“Somehow I’m able to skip the next pill… but I can’t quite kick The Hood.”
The Black Hood
issue 7 is the start of a three part story arc entitled “The Lonely Crusade.” Dark Circle Comics are currently releasing the most engaging and invitational of comic books, featuring some of the best creators; The Black Hood
was the first title to launch their series this past year. I joined the Duane Swierczynski and Michael Gaydos story late in the run, actually starting at the issue before this. You could find my review here
. Here, in issue 7, Swierczynski and Gaydos return Greg Hettinger to his roots – Philadelphia.
The Black Hood
is set very much in the real world so there’s an immediate connection and relatability we have to the material. It’s great seeing Greg Hettinger back in Philadelphia and the attention Swierczynski and Gaydos pay to the city is impressive. Reading Terminal Market. Dinic’s.
It was always fun to read classic Marvel comics and recognize familiar places being named, yet there was never much of an effort to actually recreate the city in a believable way. Dark Circle Comics, a New York based publisher, makes every effort to make their titles feel real and The Black Hood
is right at the top.
After a brief stint in rehab, and parting ways with a lethal California girl, Hettinger returns to Philadelphia Highway Patrol – the High Crime Area Division. Welcome back, Frankenstein.
Duane Swierczynski writes The Black Hood
as a modern crime story with a bit of neo-noir for good measure. Hettinger is written as a man doing penance, serving his life sentence in Philadelphia. We don’t see Hettinger don the Hood until much later in the issue when he faces his latest threat – The Crusaders. Similar to Frank Tieri’s The Hangman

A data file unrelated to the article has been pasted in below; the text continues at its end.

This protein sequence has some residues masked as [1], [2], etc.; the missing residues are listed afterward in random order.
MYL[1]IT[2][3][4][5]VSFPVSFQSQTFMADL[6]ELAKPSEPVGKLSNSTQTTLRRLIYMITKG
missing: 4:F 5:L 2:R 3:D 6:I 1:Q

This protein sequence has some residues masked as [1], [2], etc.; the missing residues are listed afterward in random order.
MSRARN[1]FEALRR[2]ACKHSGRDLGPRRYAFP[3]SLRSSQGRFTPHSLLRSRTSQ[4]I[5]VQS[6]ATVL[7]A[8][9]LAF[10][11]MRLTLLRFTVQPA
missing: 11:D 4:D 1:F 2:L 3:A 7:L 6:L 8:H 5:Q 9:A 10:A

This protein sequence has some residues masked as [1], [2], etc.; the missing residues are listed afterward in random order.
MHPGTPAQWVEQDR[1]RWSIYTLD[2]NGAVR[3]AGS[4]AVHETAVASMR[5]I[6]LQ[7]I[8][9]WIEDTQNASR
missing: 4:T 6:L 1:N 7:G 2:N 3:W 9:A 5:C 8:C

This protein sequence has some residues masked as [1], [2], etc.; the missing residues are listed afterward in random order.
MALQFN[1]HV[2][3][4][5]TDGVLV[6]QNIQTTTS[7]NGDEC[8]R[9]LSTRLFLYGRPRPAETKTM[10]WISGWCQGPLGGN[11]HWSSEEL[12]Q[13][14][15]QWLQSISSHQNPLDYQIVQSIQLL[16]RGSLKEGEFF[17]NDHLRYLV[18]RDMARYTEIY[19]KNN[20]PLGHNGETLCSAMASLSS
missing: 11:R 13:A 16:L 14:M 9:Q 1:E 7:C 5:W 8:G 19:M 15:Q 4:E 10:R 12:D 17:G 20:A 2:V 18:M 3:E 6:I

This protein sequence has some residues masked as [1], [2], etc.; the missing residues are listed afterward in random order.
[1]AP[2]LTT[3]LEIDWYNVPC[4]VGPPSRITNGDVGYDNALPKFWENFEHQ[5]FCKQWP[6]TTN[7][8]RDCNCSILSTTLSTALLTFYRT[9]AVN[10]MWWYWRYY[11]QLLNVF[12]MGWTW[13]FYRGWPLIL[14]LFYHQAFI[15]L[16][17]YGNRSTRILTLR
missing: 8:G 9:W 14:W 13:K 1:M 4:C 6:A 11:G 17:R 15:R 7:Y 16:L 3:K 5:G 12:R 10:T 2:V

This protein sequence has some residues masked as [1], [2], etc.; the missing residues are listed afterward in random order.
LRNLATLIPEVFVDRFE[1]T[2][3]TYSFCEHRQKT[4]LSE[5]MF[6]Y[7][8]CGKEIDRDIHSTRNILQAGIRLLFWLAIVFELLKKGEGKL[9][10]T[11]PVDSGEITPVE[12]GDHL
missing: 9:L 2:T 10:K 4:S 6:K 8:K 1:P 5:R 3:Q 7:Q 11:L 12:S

, Greg Hettinger/The Black Hood embraces the best aspects of our beloved vigilantes like Batman and The Punisher. In fact, The Black Hood
is so much more. Credit must be given to Swierczynski and Gaydos for infusing each panel with pathos. The themes of addiction fuel The Black Hood
and it’s never treated in a sensationalized way. Greg Hettinger is a real man with pain. He’s out there struggling and it’s through his process that we want to root for him and follow his journey into darkness.
Dark Circle Comics have approached each character and story in a unique way. Many of their writers are novelists and there is a difference in tone and structure. Issue 7 of The Black Hood, while into it’s run, is able to successfully start a new story arc that anyone could pick up and enjoy. It’s rare nowadays to be able to experience that in a comic book and so The Black Hood is an absolute recommendation and pick of the week.
While Howard Chaykin provided the art for The Black Hood issue six, Michael Gaydos is on seven. For those keeping up to date on all things current, you’ll know that he’s the artist and co-creator of Jessica Jones. There’s a familiarity to his Max Comics Alias series and Dark Circle Comics The Black Hood. The textures are very dark and, much like the other series of comic books, seems ripe for adaptation. Imagine that! A Dark Circle Comics universe represented on Netflix!
The Black Hood issue 7 is available now and gets five stars.
THE BLACK HOOD #7
“The Lonely Crusade, Part 1” Greg Hettinger returns to Philadelphia and promises his closest friend, Jessie Dupree, that his hood-wearing vigilante days are over. But it’s a promise he’s going to struggle to keep—especially when a gang calling themselves “The Crusaders” are prowling the City of Brotherly Love, scooping up “undesirables” and asking if they want to be saved… The second action-packed arc of The Black Hood begins here!
Script: Duane Swierczynski
Art: Michael Gaydos, Rachel Deering, Kelly Fitzpatrick
Cover: Francesco Francavilla
Variant Cover: David Mack
On Sale Date: 11/25
32-page, full color comic